Many tasks that he was used to automating had to be done manually, such as adding non-donor spouse names to the addressee name.

Instead of omitting any important spouses, Niles combed through hundreds of spouses that had been left out and added them manually . . . wondering how many other manual tasks awaited him with this software.  It was important to him to make a good impression.

After the mailing dropped, a major donor was aghast and complained:  Her (many years) dead husband’s name was included on the envelope and letter!  She announced that she wouldn’t be contributing to the organization any longer due to this oversight.

“Obviously, it was my fault,” Niles told me, “But I tried to explain how difficult and cumbersome the database was to work with, to no avail.  I felt damned if I did, damned if I didn’t.”

Niles worked that much harder all the rest of his first year, to show how good a fundraiser he was, finding new ways to approach old campaigns, new sources of revenue, and new potential donors.  Overall, at the end of the year, he had raised a great deal more money than the goal that was placed before him, and was pleased that he could show his manager his true nature, despite the bumpy start.

When it came time for his evaluation, he felt that, with his successful year behind him, not only would he work on a substantial raise, but he also wanted to broach the subject of upgrading the poor database he was tasked to work with.  He felt he was now in a position to make the case that, given better tools, he could do even more.

“I couldn’t believe it when I read my review, though,” Niles recounted.  “There was barely an acknowledgment that I had (substantially) surpassed my fundraising goal!  The focus of the document was laden with petty criticisms on mistake after mistake I’d made throughout the year, such as a misspelling, failure to add/remove a name, and, of course, the addition of the prominent donor’s dead husband shortly after I’d began!”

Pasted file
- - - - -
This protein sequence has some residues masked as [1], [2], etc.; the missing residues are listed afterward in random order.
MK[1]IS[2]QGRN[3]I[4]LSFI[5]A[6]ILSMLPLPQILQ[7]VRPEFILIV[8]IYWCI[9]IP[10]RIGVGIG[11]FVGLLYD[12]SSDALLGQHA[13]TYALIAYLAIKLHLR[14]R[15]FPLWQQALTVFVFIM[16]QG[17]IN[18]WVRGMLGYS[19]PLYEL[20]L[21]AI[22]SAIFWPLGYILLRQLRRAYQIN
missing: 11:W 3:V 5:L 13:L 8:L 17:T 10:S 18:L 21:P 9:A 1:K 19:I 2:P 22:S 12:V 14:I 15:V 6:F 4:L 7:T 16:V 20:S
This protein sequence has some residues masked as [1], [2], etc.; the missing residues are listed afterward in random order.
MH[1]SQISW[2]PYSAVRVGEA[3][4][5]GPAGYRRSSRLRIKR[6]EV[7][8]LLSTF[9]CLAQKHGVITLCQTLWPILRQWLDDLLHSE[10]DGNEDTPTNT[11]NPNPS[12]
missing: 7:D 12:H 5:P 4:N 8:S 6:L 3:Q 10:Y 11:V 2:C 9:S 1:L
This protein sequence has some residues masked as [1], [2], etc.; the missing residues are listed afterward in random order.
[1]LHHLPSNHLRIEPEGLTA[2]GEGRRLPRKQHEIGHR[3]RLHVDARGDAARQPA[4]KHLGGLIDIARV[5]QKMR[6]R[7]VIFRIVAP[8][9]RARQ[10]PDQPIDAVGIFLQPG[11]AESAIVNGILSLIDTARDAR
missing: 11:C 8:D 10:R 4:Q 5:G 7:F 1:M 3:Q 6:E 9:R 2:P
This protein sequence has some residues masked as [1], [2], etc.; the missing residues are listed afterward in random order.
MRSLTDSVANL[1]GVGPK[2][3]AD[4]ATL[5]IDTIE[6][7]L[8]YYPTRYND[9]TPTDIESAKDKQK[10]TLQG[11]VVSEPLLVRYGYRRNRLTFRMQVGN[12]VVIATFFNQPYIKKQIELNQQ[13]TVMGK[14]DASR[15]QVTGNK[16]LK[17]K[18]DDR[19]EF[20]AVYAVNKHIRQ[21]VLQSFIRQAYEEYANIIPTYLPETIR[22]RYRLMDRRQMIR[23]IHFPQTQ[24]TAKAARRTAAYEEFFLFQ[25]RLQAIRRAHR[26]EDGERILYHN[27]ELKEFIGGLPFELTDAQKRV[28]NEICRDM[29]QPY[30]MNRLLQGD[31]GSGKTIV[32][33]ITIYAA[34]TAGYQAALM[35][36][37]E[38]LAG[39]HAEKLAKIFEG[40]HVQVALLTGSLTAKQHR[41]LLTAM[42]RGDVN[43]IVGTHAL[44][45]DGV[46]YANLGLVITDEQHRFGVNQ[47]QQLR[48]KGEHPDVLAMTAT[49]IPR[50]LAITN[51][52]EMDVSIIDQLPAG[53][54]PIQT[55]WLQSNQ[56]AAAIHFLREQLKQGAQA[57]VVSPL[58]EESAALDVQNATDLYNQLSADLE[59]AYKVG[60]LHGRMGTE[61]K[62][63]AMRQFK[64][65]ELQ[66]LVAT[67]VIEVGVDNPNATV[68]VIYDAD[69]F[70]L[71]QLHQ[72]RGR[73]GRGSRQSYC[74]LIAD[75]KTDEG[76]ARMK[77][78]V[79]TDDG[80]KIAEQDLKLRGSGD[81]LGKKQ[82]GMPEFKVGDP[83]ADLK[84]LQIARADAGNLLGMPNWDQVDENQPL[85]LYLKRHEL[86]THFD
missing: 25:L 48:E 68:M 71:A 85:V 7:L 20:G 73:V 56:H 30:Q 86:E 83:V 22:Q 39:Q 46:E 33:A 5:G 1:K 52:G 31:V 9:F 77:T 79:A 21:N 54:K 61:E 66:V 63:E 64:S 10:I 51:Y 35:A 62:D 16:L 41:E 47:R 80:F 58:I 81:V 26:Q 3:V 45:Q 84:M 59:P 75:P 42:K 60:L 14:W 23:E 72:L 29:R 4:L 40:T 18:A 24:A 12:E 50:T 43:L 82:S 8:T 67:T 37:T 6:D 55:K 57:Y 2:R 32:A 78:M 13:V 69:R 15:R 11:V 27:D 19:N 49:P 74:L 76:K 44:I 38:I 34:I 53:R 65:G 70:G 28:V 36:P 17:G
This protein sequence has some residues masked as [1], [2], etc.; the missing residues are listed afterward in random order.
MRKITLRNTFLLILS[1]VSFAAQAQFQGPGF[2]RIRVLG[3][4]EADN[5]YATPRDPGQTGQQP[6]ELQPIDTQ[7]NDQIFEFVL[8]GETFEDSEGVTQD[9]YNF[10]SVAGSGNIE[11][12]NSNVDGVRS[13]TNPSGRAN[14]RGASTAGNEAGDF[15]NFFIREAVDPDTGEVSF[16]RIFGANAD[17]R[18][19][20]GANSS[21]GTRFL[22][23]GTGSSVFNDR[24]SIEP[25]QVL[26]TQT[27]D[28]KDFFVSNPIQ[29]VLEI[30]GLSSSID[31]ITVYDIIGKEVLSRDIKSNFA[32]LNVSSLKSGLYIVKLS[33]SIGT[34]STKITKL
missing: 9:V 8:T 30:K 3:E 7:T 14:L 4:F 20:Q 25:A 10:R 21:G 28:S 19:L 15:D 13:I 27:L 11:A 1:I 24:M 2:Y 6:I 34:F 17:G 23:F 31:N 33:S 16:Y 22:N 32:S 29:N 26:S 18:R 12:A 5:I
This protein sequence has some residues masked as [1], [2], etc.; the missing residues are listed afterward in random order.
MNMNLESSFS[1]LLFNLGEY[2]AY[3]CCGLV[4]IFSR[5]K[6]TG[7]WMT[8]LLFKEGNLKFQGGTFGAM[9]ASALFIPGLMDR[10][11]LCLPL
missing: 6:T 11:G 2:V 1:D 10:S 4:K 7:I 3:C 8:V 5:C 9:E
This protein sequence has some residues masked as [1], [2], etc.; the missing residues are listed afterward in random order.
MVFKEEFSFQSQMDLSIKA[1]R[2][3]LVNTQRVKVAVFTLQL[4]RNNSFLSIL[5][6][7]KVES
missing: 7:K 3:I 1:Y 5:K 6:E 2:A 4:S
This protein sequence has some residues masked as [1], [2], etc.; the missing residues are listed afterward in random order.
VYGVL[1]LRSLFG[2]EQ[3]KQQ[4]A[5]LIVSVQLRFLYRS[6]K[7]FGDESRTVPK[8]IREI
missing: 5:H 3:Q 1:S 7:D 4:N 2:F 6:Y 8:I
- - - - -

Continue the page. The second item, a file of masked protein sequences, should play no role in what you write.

“I wondered,” Niles continued, “How my director imagined that I successfully raised so much money for our campaign if I was as ‘inadequate’ as he made me out to be in my review?  Apparently, I would always be the one who sent Mrs. Smith’s dead husband’s mail, and nothing more.”

Since it was obvious that Niles’ manager was impossible to please – and he only saw faults – Niles decided to Forget It! and we began his job search immediately.  In the meantime, however, Niles took care to continue performing at (and documenting) his usual exemplary pace.  He would be able to use this record during interviews successfully, even if his current manager refused to acknowledge his talent.

Do you have a Fix It or Forget It? story to share?  Send it to me, and it might help others.  Identifying features will be altered prior to publishing.

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Good judgment comes from experience, and experience comes from bad judgment.
—  Rita Mae Brown